Something good came of the rejection slip: the editors use a nice postcard with an inspirational photo on the front, so I can put it on my office door, which is plastered with postcards. I also have a new one with a Hippo, from my daughter Heather, I can put there as well.

My office door has nothing but images, which is probably because I can't commit to words right now. Pictures will do it for me: here's the world we love, some of the little pieces of it we hope the politicians of one country or another won't destroy.

John McCain recently said in response to Russia's invasion of its neighbor Georgia that countries can no longer invade other countries in the 21st century. He obviously didn't remember or count our invasion of Iraq, which makes it hard to posture.

But isn't it odd there are so many people in the world who are willing to kill? It's a requirement that presidential candidates be willing to kill if the cause comes up. Sometimes you can't help it; sometimes you can. Maybe the dividing line between candidates should be when and for what reasons they would be willing to kill people and destroy their habitat.

In the center of my door sits a green frog on a green lily pad. If elected, I hope you can keep from destroying frogs or things that live on or in or near water. Or things that are green or that have eyes or that don't have eyes, like the lily pad on which my frog sits.

That doesn't seem like too much to ask, but many people feel it is a proud right, even a national heritage, to kill people who get in the way, or animals and plants that can't get out of the way. That's why my rejection slip is good, and the hippo Heather sent is good. I will put them on my door with the images of things that shouldn't be destroyed.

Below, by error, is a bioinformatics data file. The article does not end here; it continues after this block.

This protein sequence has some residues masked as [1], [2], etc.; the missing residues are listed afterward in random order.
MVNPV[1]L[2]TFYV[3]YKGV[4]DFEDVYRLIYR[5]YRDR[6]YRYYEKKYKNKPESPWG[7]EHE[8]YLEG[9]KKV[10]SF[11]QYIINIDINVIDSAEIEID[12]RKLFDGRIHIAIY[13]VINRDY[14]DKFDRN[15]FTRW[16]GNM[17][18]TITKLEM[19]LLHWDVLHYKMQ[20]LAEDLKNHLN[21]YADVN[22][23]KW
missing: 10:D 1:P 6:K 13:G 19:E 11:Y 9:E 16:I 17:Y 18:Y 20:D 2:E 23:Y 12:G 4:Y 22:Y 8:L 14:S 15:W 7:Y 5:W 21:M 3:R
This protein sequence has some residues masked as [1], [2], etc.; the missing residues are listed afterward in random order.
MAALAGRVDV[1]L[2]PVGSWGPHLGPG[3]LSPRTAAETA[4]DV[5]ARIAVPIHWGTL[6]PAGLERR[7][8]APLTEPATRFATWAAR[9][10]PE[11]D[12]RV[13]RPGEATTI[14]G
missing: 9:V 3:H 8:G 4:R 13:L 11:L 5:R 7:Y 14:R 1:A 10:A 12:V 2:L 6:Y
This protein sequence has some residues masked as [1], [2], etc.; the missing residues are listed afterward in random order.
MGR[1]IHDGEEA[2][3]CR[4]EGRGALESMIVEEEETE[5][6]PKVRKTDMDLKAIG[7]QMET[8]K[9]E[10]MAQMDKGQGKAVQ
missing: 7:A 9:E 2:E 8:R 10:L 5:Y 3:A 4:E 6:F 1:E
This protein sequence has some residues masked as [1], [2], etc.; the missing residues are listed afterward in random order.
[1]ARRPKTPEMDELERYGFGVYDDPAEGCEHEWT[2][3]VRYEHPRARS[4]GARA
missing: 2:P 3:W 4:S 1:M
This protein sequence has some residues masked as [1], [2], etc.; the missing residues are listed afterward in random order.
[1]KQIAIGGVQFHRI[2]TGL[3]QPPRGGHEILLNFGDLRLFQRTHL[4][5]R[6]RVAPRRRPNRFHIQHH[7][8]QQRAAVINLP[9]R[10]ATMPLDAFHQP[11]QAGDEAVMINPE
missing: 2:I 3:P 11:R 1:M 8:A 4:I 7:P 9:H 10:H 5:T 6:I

We tend to think our opinions make us who we are, make us unique, important, powerful, or part of a more powerful group that gives our opinions teeth. But our opinions make us common, even dangerous, and that is often what opinionated people are after.

The sense that they ought to be feared.

Thursday, August 14, 2008

Deer Park

This morning I took Harley to the park again, and the deer came so close to us--two beautiful spotted fauns and two does. They stood within twenty feet, just in the trees, and watched us walk past. Dumb Harley didn't even see them until we were almost past them--then he went into high alert. The deer seemed unfazed--I think they may be getting used to us. Or, since Harley looks like a little deer, maybe they thought I had one of them on a leash!

Tuesday, August 12, 2008

......Photo of a Dog Like Duke

I have mentioned my dog Harley a couple of times because he's a big part of my life. Or a little one, since he's only thirty pounds, but he looks like he ought to be much bigger--at least fifty or sixty pounds. He's proportioned like a bigger dog, and I think he's part yellow lab because he loves to swim. His muzzle is black, but the rest of him is gold, though I'm told his color is fawn, which seems to fit because he looks like a little deer and has a weakness for deer. I used to be able to walk him in the park without a leash, but once he gets the scent of a deer, all bets are off. Nothing can stop him from chasing after a deer.

I once started writing a book about How to Be a Writer, but my first chapter--about whether or not a writer ought to have a dog, and if so, what kind of dog, and so on--got so long I never got to the second chapter. There was too much to consider about the dog.